D.         cane – Furniture,  Eucalyptus – oil,  Coniferous – Paper, Rubber tree – Tyres,

Babool – Gum      www.rsmaths99.com




Q1.      What is municipal sewage?

Ans.     Municipal sewage is the waste water from homes, offices and so on, which is carried by sewers or sewage pipes.

Q2.      What are ‘black water’ and ‘grey water’ in the context of sewage?

Ans.     Waste water from toilets are referred as black water and waste water from kitchens and bathrooms is called grey water.

Q3.      What are the three sources of liquid waste?

Ans.     The three sources of liquid waste are:-

1.      Municipal sewage (municipal waste water)    

2.      Industrial effluents (industrial waste water)

3.      Rain water carrying waste washed off from land.

Q4.      What do you understand by ‘treating’ waste water?

Ans.     Treating waste water means clean all the waste water before discharging into water bodies.

Q5.      Mention one use that the sludge from sewage treatment can be put to.

Ans.     The sludge can be used to produced compost and biogas.

Q6.      Mention two things we can do to reduce the burden on the waste water disposal system.      www.rsmaths99.com

Ans.     Two things we can do to reduce the burden on the waste water disposal system are:-

1.      Do not throw solid waste into kitchen or bathroom drains or flush them down. They chock drains.

2.      Do not throw nonbiodegradable things like plastic into drains.


Q1.      What are the problems with having open rainwater drains?

Ans.     The problems with having open rainwater drains are they get clogged by all the garbage washed into them by rainwater and  also by solid waste is thrown into them. It is one of the cause of flooding during the monsoon. Open drain also provide an ideal breeding ground for the mosquitoes which  may cause diseases.

Q2.      Why has it become important for us to find ways of managing the waste we generate?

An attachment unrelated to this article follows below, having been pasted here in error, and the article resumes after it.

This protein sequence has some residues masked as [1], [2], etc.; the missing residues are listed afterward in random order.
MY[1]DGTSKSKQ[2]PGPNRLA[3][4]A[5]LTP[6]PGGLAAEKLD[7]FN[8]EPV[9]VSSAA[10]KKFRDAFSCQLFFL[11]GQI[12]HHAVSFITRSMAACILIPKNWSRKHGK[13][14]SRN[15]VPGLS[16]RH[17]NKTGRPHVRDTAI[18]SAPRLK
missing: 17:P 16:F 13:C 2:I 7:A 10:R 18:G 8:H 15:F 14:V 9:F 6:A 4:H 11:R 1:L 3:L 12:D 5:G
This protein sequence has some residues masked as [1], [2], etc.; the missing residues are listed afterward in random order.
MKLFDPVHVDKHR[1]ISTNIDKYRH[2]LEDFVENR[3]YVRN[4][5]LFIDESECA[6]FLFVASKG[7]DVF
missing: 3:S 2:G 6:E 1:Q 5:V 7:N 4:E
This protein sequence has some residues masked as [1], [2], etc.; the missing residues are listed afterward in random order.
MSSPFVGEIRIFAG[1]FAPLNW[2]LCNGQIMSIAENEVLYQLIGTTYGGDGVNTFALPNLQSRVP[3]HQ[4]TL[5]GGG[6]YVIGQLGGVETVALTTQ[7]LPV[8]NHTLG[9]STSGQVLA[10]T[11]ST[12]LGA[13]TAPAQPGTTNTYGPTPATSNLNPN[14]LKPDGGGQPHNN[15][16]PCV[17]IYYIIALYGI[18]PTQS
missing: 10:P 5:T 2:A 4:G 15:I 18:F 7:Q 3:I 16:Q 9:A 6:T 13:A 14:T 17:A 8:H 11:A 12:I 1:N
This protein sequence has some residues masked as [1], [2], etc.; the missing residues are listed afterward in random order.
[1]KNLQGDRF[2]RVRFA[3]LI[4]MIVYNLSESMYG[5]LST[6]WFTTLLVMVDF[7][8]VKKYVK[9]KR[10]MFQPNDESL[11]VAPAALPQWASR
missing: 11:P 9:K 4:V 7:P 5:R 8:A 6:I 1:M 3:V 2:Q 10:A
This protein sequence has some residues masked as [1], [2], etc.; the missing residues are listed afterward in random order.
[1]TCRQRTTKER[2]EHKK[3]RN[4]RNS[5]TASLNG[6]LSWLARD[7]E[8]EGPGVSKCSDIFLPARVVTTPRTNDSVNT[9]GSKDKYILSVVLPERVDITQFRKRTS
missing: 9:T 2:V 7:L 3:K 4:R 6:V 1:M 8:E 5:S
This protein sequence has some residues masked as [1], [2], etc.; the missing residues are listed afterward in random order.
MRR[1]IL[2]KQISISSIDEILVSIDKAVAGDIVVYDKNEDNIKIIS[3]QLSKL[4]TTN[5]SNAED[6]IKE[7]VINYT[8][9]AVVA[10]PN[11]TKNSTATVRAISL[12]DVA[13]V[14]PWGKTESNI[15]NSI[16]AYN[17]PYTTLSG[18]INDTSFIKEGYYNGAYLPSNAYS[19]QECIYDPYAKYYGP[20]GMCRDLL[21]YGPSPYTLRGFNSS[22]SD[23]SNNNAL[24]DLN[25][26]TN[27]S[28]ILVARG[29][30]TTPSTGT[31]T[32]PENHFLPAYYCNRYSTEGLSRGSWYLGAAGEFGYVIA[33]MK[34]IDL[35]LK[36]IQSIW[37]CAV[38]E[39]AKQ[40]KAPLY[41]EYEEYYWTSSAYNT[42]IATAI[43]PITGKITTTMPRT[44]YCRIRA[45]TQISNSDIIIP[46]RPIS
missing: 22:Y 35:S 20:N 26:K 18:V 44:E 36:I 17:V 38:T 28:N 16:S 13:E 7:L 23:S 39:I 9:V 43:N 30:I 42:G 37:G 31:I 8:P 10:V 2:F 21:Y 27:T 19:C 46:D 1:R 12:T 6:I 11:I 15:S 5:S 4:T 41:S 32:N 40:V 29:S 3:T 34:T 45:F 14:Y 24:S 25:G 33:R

Ans.     The increasing population has been generating so much waste that nature’s agents cannot handle it. We generate waste now is mostly nonbiodegradable and it cannot be broken down by natural decomposers. This is why it has become important for us to find ways of managing the waste we generate.

Q3.      What happens during the primary stage of sewage treatment?

Ans.     The large solids like leaves, rags and plastic are first separated by strainers or screen. The sewage may pass through settlement tanks, where most of the solid sink to the bottom. The solid that settles to the bottom are referred as primary sludge. This sludge can be used to produce compact and biogas.

Q4.      How is organic matter separated from sewage?

Ans.     In secondary treatment organic matter is broken down by the action of aerobic bacteria in open tanks called aeration tanks. Also anaerobic bacteria are used to breakdown the organic matter dissolved in sewage in closed tanks. In both cases, by the action of bacteria solids settle at the bottom, which can be separated and are used to produce compost and biogas.   www.rsmaths99.com

Q5.      What is the natural alternative to sewage treatment plants?

Ans.     wetlands which allow waste water to pass through a series of ponds is being considered as an alternative to sewage treatment plant. these pond have unicellular organism, which act on organic matter. They also use special plant, microorganism, grass and reeds to filter out  the pollutants.

Q6.      Mention one way of overcoming the problem of the lack of sewage system in villages.

Ans.     One way of overcoming the problem is to make sanitary toilets available in villages. The waste from such toilets if fed into a biogas plant. Microorganism act on the excreta inside the biogas plant. The gas produced can be used  as a fuel and sludge as manure.


            1. sewers         2. Non-biodegradable           3. Effluent       4. Municipal wastewater

            5. aerobic       6. primary